Gold bullion—typically seen by many investors as a haven in times of international tensions—climbed above US$2,000 per troy ounce in March as investors sought hedges from inflation and political turmoil. On March 8, gold futures settled just above US$2,043 an ounce, not far from US$2,069 an ounce, the highest end-of-day price based on records dating back to January 1975.1 Gold has outperformed other perceived haven assets in February and March, including US Treasuries (as heightened inflation diminished the appeal of bonds), the Japanese yen and the Swiss franc.2
Western sanctions on Russia also prompted a pledge from the Russian Central Bank (RCB) to resume purchases of the precious metal that have been on pause for nearly two years. The RCB has historically purchased the gold produced in Russia as a way to add to government reserves, but it may see a benefit in shoring up existing supplies since gold is an asset not tied to any one country or financial system. Sanctions have also made it difficult for gold producers operating in Russia to sell their production globally, leaving the Russian government as a key buyer in order to keep those operations running.
Rising global inflation has been another factor supporting gold this year; in particular, US consumer prices have witnessed an accelerating uptrend in early 2022, sending the annual inflation rate to a four-decade high. Gold coin and bar demand has been strong over the last couple of years, which only seems to have been boosted by recent geopolitical events, as premiums above spot prices have increased in several markets, reflecting a shortage of available physical supply relative to the demand.
Three Key Value Creation Activities
Gold has been performing well, but we still see a number of potential drivers that could move the metal even higher. In our view, gold may benefit from additional bouts of elevated market volatility and lingering concerns over the coronavirus’s economic impact. The Russia-Ukraine war has added further uncertainty to the global economy. A classic feature of gold is its very low correlation with other asset classes, supporting increased interest in owning it as a portfolio diversification tool in volatile markets.3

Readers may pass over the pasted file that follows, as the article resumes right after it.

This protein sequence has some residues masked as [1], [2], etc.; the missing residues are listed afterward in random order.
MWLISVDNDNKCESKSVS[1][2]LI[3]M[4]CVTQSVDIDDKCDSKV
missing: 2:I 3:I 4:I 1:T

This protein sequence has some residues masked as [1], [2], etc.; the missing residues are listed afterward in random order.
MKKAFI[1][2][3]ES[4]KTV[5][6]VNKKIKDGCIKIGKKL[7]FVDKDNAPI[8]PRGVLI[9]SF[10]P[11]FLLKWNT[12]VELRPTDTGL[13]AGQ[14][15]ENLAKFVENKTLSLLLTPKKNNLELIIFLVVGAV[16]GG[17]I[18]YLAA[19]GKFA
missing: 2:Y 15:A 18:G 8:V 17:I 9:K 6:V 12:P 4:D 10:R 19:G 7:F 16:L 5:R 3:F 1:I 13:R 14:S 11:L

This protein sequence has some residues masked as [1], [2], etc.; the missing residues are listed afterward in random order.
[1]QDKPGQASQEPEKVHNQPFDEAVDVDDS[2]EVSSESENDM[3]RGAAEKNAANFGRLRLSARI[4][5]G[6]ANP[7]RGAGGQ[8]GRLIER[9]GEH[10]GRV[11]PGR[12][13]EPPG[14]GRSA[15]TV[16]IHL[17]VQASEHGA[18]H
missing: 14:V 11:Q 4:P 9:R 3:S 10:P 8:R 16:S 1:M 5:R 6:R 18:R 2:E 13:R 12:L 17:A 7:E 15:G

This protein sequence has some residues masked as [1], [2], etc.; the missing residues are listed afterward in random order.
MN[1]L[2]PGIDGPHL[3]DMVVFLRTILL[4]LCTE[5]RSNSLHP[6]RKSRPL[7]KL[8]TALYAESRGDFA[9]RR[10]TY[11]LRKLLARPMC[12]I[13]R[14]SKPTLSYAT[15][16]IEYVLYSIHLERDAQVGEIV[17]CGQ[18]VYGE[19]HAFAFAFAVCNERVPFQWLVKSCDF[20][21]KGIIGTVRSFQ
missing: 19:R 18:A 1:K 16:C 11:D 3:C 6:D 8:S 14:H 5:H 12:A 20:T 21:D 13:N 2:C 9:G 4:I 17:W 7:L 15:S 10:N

As investors in gold-mining stocks, we look to gain exposure to three key value creation activities within the industry: (1) the discovery of new ounces of gold through exploration; (2) successful development of new mines; and (3) solid operation of mining assets with a focus on generating strong free cash flow.
Directional movements in gold are a key driver for short-term equity performance, but we feel it is also important to look longer term at industry dynamics. Gold has averaged more than US$1,750 an ounce over the past two years, and this price level provides a highly profitable backdrop for most gold producers.2 Higher by-product copper credits (copper ore is often found alongside gold in many parts of the world) have further supported strong cash generation in 2021 and early 2022 amid historically tight copper supply/demand balances worldwide, in many cases helping to offset some of the single-digit cost inflation currently being experienced by the broader mining industry.
Gold producers’ profit margins over the past two years have been sustainably stronger than we have seen in previous gold cycles. Unlike previous cycles, most gold companies aren’t chasing growth but have instead driven a much stronger focus on cost control and cash generation.
The current cycle has also been somewhat unique in that much of the new money entering the gold market has favoured physical gold exchange-traded funds. Accordingly, where gold equities had historically led the cycle up, in the last few years we have seen more of a market where rising gold prices have pulled gold stocks higher. As a result, although the correlations remain high, the valuation multiples have remained fairly depressed, with price-to-cash flow multiples often declining as gold prices moved higher—especially among the mid-tier producers.
Although we believe gold mining companies as a whole are running better businesses than they have at any point since the world came off of the gold standard in 1971, many of them are trading at very low multiples compared to their historical levels in up gold cycles and look inexpensive relative to the general market as well. We might expect this type of trading from highly cyclical businesses when investors feel prices will move lower over the medium term, yet this does not seem consistent with a market in which investors are net buyers of physical gold (where the only way to profit is for prices to move higher).